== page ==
UK services sector hit by Brexit worries
Output in Britain’s dominant services sector increased marginally in February, but hiring declined at its fastest pace in seven years as Brexit concerns continue to weigh on the economy.
The closely watched IHS Markit/CIPS services purchasing managers’ index (PMI) showed a reading of 51.3 last month, up from the two-and-a-half-year low of 50.1 recorded in January. A reading above 50 indicates growth.
The reading beat economists’ expectations of 49.8 but recent data suggests the economy is close to stagnation and on track for its weakest quarter since the final three months of 2012.
The data indicates that the economy will grow by just 0.1% in the first quarter of 2019.
New work fell for the second month in a row in February and employment numbers declined at the fastest rate since 2012 as financial services firms held back on hiring due to subdued demand and concerns about the outlook of the economy.
IHS Markit said uncertainty surrounding Britain’s departure from European Union was the most prominent factor cited by companies as affecting business activity, with firms delaying spending decisions as they become more risk-averse.
Parliament has been in a deadlock over Brexit since MPs rejected Prime Minister Theresa May’s Withdrawal Agreement with the risk of a no-deal Brexit increasing.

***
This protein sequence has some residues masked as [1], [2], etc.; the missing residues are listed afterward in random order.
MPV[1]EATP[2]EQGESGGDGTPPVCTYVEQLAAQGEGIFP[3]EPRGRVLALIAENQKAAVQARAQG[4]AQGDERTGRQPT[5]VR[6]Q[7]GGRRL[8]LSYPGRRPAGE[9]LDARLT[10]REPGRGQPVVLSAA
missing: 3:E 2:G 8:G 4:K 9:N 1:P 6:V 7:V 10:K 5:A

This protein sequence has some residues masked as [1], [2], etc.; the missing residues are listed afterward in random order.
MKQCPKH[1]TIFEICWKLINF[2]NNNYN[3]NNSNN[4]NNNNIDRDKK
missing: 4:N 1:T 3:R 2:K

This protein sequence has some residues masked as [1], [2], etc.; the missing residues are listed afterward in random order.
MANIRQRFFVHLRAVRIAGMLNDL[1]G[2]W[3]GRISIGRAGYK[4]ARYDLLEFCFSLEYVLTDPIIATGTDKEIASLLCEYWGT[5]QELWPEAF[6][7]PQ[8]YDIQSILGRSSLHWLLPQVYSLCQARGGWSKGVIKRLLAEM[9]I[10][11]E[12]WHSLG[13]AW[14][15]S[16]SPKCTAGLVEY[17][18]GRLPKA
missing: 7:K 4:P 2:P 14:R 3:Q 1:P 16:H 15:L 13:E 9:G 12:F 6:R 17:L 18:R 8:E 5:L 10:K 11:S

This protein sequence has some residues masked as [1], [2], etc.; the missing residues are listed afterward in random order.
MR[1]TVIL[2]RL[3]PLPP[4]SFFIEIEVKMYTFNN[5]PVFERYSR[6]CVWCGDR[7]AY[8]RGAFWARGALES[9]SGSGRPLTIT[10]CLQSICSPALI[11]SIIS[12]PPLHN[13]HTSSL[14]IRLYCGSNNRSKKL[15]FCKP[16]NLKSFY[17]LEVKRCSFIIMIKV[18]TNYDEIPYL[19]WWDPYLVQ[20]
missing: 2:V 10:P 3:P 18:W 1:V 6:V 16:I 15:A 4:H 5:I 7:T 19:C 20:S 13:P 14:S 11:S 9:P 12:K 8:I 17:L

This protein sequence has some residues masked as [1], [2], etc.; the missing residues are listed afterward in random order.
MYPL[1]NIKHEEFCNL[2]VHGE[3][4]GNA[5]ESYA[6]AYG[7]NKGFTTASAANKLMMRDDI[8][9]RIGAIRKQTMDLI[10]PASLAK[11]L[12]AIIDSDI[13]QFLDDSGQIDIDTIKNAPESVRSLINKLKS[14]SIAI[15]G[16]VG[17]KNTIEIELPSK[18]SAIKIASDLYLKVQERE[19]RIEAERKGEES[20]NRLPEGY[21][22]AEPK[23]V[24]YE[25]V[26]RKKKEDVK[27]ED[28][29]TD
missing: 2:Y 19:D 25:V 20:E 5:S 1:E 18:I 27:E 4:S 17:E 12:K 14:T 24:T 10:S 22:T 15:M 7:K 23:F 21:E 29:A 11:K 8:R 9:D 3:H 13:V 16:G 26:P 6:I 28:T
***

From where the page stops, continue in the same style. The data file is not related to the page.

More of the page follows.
The services data follows disappointing construction numbers on Monday which revealed that Britain’s building sector contracted in February to its lowest level in almost a year.
Chris Williamson, chief business economist at IHS Markit, which compiles the survey, said: “The latest PMI surveys indicate that the UK economy remained close to stagnation in February, despite a flurry of activity in many sectors ahead of the UK’s scheduled departure from the EU. The data suggest the economy is on course to grow by just 0.1% in the first quarter.
“Worse may be to come when pre-Brexit preparatory activities move into reverse. Many Brexit-related headwinds and uncertainties also look set to linger in coming months even in the case of PM May’s deal going through.
“Business optimism about the year ahead has consequently sunk to the lowest ever recorded by the survey with the exceptions of the height of the global financial crisis and July 2016.”
Howard Archer, chief economic adviser at Item Club, said that, with the economy continuing to struggle in the first quarter amid heightened Brexit uncertainty and slower global growth, the Bank of England is unlikely to hike interest rates before November as policymakers will want to see sustained evidence that the economy is improving.
“There is a genuine chance now that the Bank of England will sit tight on interest rates through 2019 – especially if Brexit is delayed and extends the uncertainty”.